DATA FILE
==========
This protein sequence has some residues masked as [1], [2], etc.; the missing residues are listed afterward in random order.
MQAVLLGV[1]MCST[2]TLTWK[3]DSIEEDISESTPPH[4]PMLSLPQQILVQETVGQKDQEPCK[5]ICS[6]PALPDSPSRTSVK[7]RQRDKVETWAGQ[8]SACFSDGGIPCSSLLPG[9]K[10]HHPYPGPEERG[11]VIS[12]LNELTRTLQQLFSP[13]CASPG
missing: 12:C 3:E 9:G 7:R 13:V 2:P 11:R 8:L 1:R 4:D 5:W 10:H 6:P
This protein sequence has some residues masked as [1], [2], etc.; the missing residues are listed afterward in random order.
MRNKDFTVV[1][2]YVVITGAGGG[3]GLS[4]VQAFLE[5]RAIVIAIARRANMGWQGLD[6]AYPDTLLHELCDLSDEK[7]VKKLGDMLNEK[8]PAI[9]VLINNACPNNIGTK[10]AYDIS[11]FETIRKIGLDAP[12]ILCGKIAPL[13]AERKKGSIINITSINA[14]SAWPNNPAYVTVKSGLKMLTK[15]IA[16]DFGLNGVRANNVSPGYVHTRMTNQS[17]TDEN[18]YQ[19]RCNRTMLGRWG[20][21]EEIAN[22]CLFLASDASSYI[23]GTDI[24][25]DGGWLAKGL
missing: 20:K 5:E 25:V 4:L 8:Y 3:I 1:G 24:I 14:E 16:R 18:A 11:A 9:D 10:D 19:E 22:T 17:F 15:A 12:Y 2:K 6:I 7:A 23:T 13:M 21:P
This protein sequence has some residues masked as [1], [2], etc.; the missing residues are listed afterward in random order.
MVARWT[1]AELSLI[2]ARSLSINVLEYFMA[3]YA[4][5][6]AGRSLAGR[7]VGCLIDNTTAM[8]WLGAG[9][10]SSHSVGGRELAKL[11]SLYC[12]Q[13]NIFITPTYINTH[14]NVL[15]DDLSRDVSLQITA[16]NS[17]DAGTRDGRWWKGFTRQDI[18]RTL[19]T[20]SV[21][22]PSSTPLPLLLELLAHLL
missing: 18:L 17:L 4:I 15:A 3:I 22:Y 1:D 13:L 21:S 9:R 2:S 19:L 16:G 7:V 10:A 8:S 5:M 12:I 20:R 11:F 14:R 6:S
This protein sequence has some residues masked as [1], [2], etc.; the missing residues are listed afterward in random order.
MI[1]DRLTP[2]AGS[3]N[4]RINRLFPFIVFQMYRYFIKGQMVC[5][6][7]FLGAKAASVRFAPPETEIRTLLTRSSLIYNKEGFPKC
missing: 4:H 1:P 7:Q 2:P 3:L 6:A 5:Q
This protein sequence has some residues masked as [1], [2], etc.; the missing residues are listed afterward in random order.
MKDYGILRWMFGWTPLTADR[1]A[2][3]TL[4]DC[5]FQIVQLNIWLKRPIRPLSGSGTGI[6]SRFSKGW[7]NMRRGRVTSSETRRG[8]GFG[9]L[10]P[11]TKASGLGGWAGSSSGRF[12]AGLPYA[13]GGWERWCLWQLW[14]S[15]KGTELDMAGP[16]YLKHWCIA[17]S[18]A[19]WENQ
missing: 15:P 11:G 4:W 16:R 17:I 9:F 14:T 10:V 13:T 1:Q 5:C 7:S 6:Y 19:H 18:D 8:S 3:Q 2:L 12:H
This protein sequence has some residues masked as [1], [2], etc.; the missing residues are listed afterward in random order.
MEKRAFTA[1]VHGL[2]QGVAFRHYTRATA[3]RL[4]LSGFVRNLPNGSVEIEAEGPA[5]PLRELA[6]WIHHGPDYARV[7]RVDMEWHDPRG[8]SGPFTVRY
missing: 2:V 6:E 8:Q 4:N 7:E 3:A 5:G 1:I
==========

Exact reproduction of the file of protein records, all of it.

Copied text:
This protein sequence has some residues masked as [1], [2], etc.; the missing residues are listed afterward in random order.
MQAVLLGV[1]MCST[2]TLTWK[3]DSIEEDISESTPPH[4]PMLSLPQQILVQETVGQKDQEPCK[5]ICS[6]PALPDSPSRTSVK[7]RQRDKVETWAGQ[8]SACFSDGGIPCSSLLPG[9]K[10]HHPYPGPEERG[11]VIS[12]LNELTRTLQQLFSP[13]CASPG
missing: 12:C 3:E 9:G 7:R 13:V 2:P 11:R 8:L 1:R 4:D 5:W 10:H 6:P
This protein sequence has some residues masked as [1], [2], etc.; the missing residues are listed afterward in random order.
MRNKDFTVV[1][2]YVVITGAGGG[3]GLS[4]VQAFLE[5]RAIVIAIARRANMGWQGLD[6]AYPDTLLHELCDLSDEK[7]VKKLGDMLNEK[8]PAI[9]VLINNACPNNIGTK[10]AYDIS[11]FETIRKIGLDAP[12]ILCGKIAPL[13]AERKKGSIINITSINA[14]SAWPNNPAYVTVKSGLKMLTK[15]IA[16]DFGLNGVRANNVSPGYVHTRMTNQS[17]TDEN[18]YQ[19]RCNRTMLGRWG[20][21]EEIAN[22]CLFLASDASSYI[23]GTDI[24][25]DGGWLAKGL
missing: 20:K 5:E 25:V 4:L 8:Y 3:I 1:G 24:I 14:E 16:R 18:A 11:A 9:D 10:D 19:E 22:T 17:F 15:A 12:Y 2:K 6:I 7:A 23:T 13:M 21:P
This protein sequence has some residues masked as [1], [2], etc.; the missing residues are listed afterward in random order.
MVARWT[1]AELSLI[2]ARSLSINVLEYFMA[3]YA[4][5][6]AGRSLAGR[7]VGCLIDNTTAM[8]WLGAG[9][10]SSHSVGGRELAKL[11]SLYC[12]Q[13]NIFITPTYINTH[14]NVL[15]DDLSRDVSLQITA[16]NS[17]DAGTRDGRWWKGFTRQDI[18]RTL[19]T[20]SV[21][22]PSSTPLPLLLELLAHLL
missing: 18:L 17:L 4:I 15:A 3:I 22:Y 1:D 13:L 21:S 9:R 2:S 19:L 16:G 7:V 10:A 8:S 5:M 12:I 20:R 11:F 14:R 6:S
This protein sequence has some residues masked as [1], [2], etc.; the missing residues are listed afterward in random order.
MI[1]DRLTP[2]AGS[3]N[4]RINRLFPFIVFQMYRYFIKGQMVC[5][6][7]FLGAKAASVRFAPPETEIRTLLTRSSLIYNKEGFPKC
missing: 4:H 1:P 7:Q 2:P 3:L 6:A 5:Q
This protein sequence has some residues masked as [1], [2], etc.; the missing residues are listed afterward in random order.
MKDYGILRWMFGWTPLTADR[1]A[2][3]TL[4]DC[5]FQIVQLNIWLKRPIRPLSGSGTGI[6]SRFSKGW[7]NMRRGRVTSSETRRG[8]GFG[9]L[10]P[11]TKASGLGGWAGSSSGRF[12]AGLPYA[13]GGWERWCLWQLW[14]S[15]KGTELDMAGP[16]YLKHWCIA[17]S[18]A[19]WENQ
missing: 15:P 11:G 4:W 16:R 17:I 9:F 14:T 10:V 13:T 1:Q 5:C 7:S 6:Y 19:H 18:D 8:S 3:Q 2:L 12:H
This protein sequence has some residues masked as [1], [2], etc.; the missing residues are listed afterward in random order.
MEKRAFTA[1]VHGL[2]QGVAFRHYTRATA[3]RL[4]LSGFVRNLPNGSVEIEAEGPA[5]PLRELA[6]WIHHGPDYARV[7]RVDMEWHDPRG[8]SGPFTVRY
missing: 2:V 6:E 8:Q 4:N 7:E 3:A 5:G 1:I